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Worst of winter storm misses Grand Forks

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Worst of winter storm misses Grand Forks
Detroit Lakes Minnesota 511 Washington Avenue 56501

GRAND FORKS - Mother Nature brought heavy snow to much of eastern North Dakota and northwest Minnesota Tuesday, but Grand Forks missed the worst of it.

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The city only received about 1 inch of snow with a moisture content of 0.08 inches during the day. Another 1 inch was expected overnight.

Dave Kellenbenz, senior meteorologist at the National Weather Service office in Grand Forks, said several areas in the southern Red River Valley saw more than a foot of snowfall from the system. Wahpeton, N.D., reported 18 inches, and just across the river, Breckinridge, Minn., reported 20 inches of snow.

Fargo's heavy snowfall had a moisture equivalent of almost 1 inch, with 10.3 inches of snow by this evening. "That is a lot more than normal," he said.

The precipitation in Fargo possibly set a record for the date, Kellenbenz said, and the city has broken its March snowfall and precipitation records. Exact totals are not yet available.

Cities in north central Minnesota also had a lot of new snow to shovel. Wadena and Frazee both recorded 14 inches, and 1 foot of snow fell north of Park Rapids.

Week ahead

The Grand Forks region was in a winter-weather advisory Tuesday night. Kellenbenz said the heaviest band of snow shifted into the Devils Lake region, where as much as 3 inches is expected today.

Heavier bands also are predicted to impact areas in a northeast line from Valley City, N.D., to Hallock, Minn. Between 1 and 3 inches of snow was expected by today in these areas.

Winds over 20 mph would usually lead to low visibility because of blowing snow, but that won't be as much of a worry this week. "The snow is so heavy and wet it's not blowing around too much," he said.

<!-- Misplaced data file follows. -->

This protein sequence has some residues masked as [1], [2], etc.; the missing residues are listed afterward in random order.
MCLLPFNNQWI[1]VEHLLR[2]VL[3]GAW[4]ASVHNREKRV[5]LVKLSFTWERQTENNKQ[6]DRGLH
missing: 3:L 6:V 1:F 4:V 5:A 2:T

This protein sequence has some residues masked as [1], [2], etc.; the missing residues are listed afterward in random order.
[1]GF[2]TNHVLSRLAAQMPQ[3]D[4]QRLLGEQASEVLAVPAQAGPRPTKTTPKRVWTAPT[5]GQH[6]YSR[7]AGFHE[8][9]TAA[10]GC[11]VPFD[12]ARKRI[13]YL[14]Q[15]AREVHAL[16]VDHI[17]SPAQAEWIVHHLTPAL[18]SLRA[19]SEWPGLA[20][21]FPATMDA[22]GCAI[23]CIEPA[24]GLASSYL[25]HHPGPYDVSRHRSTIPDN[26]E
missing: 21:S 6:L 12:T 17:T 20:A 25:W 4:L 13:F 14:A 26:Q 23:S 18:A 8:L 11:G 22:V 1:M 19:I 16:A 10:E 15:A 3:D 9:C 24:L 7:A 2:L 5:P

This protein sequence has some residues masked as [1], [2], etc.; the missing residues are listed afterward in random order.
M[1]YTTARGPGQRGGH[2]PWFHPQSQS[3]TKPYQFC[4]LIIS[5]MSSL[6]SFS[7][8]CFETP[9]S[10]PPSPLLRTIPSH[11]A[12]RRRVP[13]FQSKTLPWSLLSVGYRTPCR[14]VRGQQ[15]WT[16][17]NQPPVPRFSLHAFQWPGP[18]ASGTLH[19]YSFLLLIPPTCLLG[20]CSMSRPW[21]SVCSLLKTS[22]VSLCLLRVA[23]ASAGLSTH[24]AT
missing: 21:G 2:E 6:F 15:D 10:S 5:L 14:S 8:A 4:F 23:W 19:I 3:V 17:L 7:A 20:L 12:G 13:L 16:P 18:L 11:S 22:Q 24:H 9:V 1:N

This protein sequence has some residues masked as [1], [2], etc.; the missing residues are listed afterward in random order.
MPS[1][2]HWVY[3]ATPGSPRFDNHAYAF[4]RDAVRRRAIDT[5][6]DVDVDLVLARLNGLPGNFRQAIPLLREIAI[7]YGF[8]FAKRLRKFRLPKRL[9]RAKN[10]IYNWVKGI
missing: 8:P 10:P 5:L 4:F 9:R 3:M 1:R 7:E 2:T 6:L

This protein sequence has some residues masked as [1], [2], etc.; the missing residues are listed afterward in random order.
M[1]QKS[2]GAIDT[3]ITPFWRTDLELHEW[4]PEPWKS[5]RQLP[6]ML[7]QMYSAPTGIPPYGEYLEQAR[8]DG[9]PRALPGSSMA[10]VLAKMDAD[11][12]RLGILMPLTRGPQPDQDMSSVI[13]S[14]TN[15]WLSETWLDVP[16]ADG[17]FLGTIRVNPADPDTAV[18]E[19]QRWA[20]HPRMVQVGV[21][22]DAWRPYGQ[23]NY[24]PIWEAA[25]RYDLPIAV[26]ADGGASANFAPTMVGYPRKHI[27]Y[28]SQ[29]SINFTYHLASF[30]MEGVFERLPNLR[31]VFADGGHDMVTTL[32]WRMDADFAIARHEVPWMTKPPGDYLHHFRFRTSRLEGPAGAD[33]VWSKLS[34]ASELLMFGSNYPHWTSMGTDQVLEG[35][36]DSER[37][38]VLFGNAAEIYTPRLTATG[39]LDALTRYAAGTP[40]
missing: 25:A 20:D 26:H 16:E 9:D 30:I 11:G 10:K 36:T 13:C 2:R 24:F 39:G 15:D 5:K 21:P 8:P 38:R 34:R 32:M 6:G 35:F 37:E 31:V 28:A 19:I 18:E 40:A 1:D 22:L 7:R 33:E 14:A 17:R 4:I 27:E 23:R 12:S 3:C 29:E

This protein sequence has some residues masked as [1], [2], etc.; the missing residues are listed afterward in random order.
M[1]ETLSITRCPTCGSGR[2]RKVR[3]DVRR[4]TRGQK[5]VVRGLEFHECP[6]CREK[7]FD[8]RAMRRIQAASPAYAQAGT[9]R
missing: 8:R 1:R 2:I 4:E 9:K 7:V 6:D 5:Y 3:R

But as temperatures drop below freezing at night, much of the region could become dangerously icy.

Forecasters had been concerned about another storm system that was on track to get to the region by this weekend, but Kellenbenz said that system is going to move south. For now, the Red River Valley doesn't have any expected major storms in the near future.

The storm that produced heavy precipitation this week should move out of the region by tonight. Some "leftover flurries" could still happen in isolated areas during the night.

Today, the high will near the freezing point in Grand Forks before cooling down to 21 degrees at night. Thursday is expected to be mostly cloudy, with a high of 33 degrees and a low near 18 degrees.

Friday is expected to be slightly warmer, and by Saturday the city could break 40 degrees. Even if the temperatures are colder than average for this time of year, Kellenbenz said highs in the 30s and lows in the 20s at night are "ideal melt conditions" because it doesn't thaw the snowpack too quickly.

"That's always good for the flood fighting and other potential rises that may occur," he said.

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